Re-shoring jobs can drive growth, says Cameron
- Published on Friday, 24 January 2014 11:54
- Written by Daniel Mason
David Cameron has outlined plans to encourage businesses to bring production back to the UK from overseas – but unions have warned that uncertainty about the country's future in the European Union could undermine the proposal.
In a speech at the World Economic Forum in the Swiss resort of Davos today, Cameron said he wanted to give "dedicated support" to companies looking to re-shore jobs that were previously moved abroad.
"I think there is a chance for Britain to become the Re-Shore Nation," the prime minister said, announcing the launch of a new office, Re-shore UK, tasked with helping employers make the transition.
"In recent years there has been a practice of off-shoring where companies move production facilities to low cost countries. We've all seen it. We all know it's true. And it will continue.
"But there is now an opportunity for the reverse: there is now an opportunity for some of those jobs to come back.
"A recent survey of small and medium sized businesses found that more than one in 10 has brought back to Britain some production in the past year. More than double the proportion sending production in the opposite direction."
UK Trade and Investment has identified 1,500 manufacturing jobs re-shored since 2011, with textiles, software production and call centre firms also returning.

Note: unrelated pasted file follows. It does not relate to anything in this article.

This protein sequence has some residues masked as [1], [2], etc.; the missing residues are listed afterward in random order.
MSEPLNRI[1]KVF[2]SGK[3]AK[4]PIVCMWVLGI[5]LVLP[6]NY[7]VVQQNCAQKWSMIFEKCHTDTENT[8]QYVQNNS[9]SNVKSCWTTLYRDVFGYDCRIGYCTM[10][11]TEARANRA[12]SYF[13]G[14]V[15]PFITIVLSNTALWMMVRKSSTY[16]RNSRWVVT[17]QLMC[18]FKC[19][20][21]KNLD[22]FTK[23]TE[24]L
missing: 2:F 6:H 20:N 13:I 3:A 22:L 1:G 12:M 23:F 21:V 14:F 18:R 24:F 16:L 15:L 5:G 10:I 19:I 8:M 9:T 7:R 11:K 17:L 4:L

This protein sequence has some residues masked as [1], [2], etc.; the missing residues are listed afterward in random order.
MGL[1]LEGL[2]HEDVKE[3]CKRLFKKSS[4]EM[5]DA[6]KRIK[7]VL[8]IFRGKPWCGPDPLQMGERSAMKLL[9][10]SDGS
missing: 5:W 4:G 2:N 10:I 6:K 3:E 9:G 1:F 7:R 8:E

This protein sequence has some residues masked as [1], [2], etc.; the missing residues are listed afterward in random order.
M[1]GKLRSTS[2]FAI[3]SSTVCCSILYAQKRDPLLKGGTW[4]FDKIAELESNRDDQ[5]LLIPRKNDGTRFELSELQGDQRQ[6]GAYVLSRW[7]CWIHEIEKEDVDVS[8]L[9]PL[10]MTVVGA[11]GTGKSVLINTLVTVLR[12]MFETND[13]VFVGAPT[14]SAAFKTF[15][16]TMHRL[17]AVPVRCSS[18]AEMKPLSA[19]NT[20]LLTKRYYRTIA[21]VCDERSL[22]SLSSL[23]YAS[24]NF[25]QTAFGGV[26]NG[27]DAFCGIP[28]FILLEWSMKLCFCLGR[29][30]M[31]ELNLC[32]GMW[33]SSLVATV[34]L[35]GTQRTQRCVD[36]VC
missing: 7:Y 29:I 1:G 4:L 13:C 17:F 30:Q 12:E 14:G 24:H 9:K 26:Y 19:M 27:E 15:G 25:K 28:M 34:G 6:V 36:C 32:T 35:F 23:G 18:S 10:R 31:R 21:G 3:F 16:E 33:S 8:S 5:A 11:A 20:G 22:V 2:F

Cameron acknowledged that promoting re-shoring would not bring back all the jobs that have moved away.
However, he suggested that reducing the regulatory burden imposed on businesses by the EU, and providing cheap energy through the exploitation of shale gas, would be vital to encouraging companies to come back to the UK.
The trend could be a "fresh driver of growth" across Europe, he argued.
But Frances O'Grady, general secretary of the Trade Union Congress, said the initiative could not "undo the fear that Britain will leave the EU and end its membership of the world's biggest single market".
Cameron has pledged to hold a referendum on the UK's membership of the EU in 2017, if the Conservatives win the next general election.
Car manufacturer Ford this month became the latest large company to warn the UK against leaving the EU, when its CEO of operations in Europe, Steve Odell, told the Telegraph that such a move by the country would be like "cutting its nose off to spite its face".
O'Grady added: "What really attracts inward investment is world class infrastructure, a skilled workforce and investment in science, not press conferences in Switzerland or inventing a new word."
Cameron's speech was labelled "rank hypocrisy" by Mark Serwotka, general secretary of the Public and Commercial Services Union, after the government allowed a company it contracted to carry out civil service back office work to move the jobs overseas.
Meanwhile Labour's shadow business secretary, Chuka Umunna, said Cameron's government had "failed to deliver the stronger, balanced recovery we need".
"Any help for manufacturers is welcome after three damaging years of flat-lining in a month where factory orders have fallen back.
"But after so many government schemes have failed to deliver for business, manufacturers will want to see what this one offers in practice."